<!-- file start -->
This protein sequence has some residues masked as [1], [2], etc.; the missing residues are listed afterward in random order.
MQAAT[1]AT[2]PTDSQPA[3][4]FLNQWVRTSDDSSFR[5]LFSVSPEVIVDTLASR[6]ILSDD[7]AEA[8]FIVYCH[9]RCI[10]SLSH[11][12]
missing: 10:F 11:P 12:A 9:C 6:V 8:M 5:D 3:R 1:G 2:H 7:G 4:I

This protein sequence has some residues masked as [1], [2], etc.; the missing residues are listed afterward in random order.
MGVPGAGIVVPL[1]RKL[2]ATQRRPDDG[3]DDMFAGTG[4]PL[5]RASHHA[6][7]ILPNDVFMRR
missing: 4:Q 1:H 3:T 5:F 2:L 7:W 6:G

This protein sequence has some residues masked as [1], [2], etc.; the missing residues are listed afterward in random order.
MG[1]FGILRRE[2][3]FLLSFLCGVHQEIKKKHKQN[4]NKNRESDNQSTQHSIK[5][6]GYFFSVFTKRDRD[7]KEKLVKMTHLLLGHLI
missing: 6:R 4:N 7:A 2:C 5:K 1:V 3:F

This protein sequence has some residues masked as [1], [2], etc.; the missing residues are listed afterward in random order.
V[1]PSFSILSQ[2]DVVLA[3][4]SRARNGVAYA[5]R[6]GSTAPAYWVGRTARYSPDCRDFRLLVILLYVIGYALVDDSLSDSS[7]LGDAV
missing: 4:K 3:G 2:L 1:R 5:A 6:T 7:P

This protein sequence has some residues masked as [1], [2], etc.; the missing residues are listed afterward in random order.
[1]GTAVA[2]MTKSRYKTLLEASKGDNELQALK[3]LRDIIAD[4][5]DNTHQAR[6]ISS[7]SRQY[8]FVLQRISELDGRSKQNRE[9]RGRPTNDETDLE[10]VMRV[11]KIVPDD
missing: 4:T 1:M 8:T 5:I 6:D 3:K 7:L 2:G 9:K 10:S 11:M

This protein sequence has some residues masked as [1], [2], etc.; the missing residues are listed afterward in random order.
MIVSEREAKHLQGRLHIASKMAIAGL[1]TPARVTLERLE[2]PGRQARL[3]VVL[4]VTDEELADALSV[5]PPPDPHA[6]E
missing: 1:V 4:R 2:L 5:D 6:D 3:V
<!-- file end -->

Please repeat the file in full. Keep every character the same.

This protein sequence has some residues masked as [1], [2], etc.; the missing residues are listed afterward in random order.
MQAAT[1]AT[2]PTDSQPA[3][4]FLNQWVRTSDDSSFR[5]LFSVSPEVIVDTLASR[6]ILSDD[7]AEA[8]FIVYCH[9]RCI[10]SLSH[11][12]
missing: 10:F 11:P 12:A 9:C 6:V 8:M 5:D 3:R 1:G 2:H 7:G 4:I

This protein sequence has some residues masked as [1], [2], etc.; the missing residues are listed afterward in random order.
MGVPGAGIVVPL[1]RKL[2]ATQRRPDDG[3]DDMFAGTG[4]PL[5]RASHHA[6][7]ILPNDVFMRR
missing: 4:Q 1:H 3:T 5:F 2:L 7:W 6:G

This protein sequence has some residues masked as [1], [2], etc.; the missing residues are listed afterward in random order.
MG[1]FGILRRE[2][3]FLLSFLCGVHQEIKKKHKQN[4]NKNRESDNQSTQHSIK[5][6]GYFFSVFTKRDRD[7]KEKLVKMTHLLLGHLI
missing: 6:R 4:N 7:A 2:C 5:K 1:V 3:F

This protein sequence has some residues masked as [1], [2], etc.; the missing residues are listed afterward in random order.
V[1]PSFSILSQ[2]DVVLA[3][4]SRARNGVAYA[5]R[6]GSTAPAYWVGRTARYSPDCRDFRLLVILLYVIGYALVDDSLSDSS[7]LGDAV
missing: 4:K 3:G 2:L 1:R 5:A 6:T 7:P

This protein sequence has some residues masked as [1], [2], etc.; the missing residues are listed afterward in random order.
[1]GTAVA[2]MTKSRYKTLLEASKGDNELQALK[3]LRDIIAD[4][5]DNTHQAR[6]ISS[7]SRQY[8]FVLQRISELDGRSKQNRE[9]RGRPTNDETDLE[10]VMRV[11]KIVPDD
missing: 4:T 1:M 8:T 5:I 6:D 3:K 7:L 2:G 9:K 10:S 11:M

This protein sequence has some residues masked as [1], [2], etc.; the missing residues are listed afterward in random order.
MIVSEREAKHLQGRLHIASKMAIAGL[1]TPARVTLERLE[2]PGRQARL[3]VVL[4]VTDEELADALSV[5]PPPDPHA[6]E
missing: 1:V 4:R 2:L 5:D 6:D 3:V